The dog was travelling with its owner, and her baby and young daughter, passenger June Lara said in a Facebook post.
A dog is dead after its owner was forced to store the pup inside the overhead bin of a plane by a flight attendant on a United Airlines flight. At the end of the flight, they learned the animal had died.
United Airlines said they take full responsibility for the incident.
"The passenger adamantly refused but the flight attendant went on with the instruction", passenger Maggie Gremminger wrote. In August of a year ago, a dog passed away in a plane's cargo hold while the flight was delayed on the tarmac for two hours, moths after the death of a giant rabbit following a United flight from London to Iowa in April. The airlines issued a statement taking "full responsibility" for the dog's in-flight death.
"Another reason I will never ever fly or support doing business with United Airlines!" Animal deaths on planes are rare, but typically occur when a pet is being shipped as cargo, not in the passenger cabin.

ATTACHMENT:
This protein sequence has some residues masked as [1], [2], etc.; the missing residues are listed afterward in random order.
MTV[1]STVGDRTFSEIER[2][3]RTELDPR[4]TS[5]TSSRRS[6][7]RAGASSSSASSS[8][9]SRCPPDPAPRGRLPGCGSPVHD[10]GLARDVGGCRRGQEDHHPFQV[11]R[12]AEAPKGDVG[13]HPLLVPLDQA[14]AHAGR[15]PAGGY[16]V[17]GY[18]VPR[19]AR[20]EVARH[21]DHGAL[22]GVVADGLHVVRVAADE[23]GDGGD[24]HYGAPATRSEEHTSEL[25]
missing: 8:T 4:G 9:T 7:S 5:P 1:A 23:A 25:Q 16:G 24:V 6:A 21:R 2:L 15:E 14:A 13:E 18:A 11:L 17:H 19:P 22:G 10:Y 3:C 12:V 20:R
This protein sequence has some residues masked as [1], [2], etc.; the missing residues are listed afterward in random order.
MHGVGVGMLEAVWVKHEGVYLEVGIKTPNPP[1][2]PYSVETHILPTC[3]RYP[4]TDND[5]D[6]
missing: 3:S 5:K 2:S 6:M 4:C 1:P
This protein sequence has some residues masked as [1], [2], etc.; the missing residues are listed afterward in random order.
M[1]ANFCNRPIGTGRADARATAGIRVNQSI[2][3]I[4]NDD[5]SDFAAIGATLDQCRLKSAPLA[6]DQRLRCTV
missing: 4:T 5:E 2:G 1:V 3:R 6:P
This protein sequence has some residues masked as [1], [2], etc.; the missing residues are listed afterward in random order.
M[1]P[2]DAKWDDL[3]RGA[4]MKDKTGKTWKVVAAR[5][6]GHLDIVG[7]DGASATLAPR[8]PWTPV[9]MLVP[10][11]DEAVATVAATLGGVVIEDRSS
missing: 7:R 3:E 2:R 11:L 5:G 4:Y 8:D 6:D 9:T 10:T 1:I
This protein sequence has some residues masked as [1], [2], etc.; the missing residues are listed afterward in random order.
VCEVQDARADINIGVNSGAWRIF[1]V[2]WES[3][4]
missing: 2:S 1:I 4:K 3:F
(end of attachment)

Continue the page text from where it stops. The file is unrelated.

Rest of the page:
"We didn't know it was barking a cry for help", Ms Gremminger said.
"It was clearly a dog and while the customer was adamant about leaving it under the seat, the attendant pushed her to do so", Gremminger said in a tweet. "There was no movement as his family called his name", Lara wrote. "I am heart broken right now".
"The gentleman sitting next to me (in 24B at that time) looked at one another to confirm what we had just seen, both of us acknowledging it was clearly a dog- and feeling stunned that it was placed there".
"I sat behind the family of three and thought myself lucky - who doesn't when they get to sit near a puppy?" According to Department of Transportation statistics on animal incidents on USA carriers, United has the highest rate of incidents involving loss, injury or death of animals during air transportation, with 2.24 incidents every 10,000 animals transported.
The Humane Society of the USA says air travel can be risky for pets and especially unsafe for brachycephalic breeds - such as pugs or bulldogs, whose short nasal passages make them vulnerable to oxygen deprivation and heat stroke.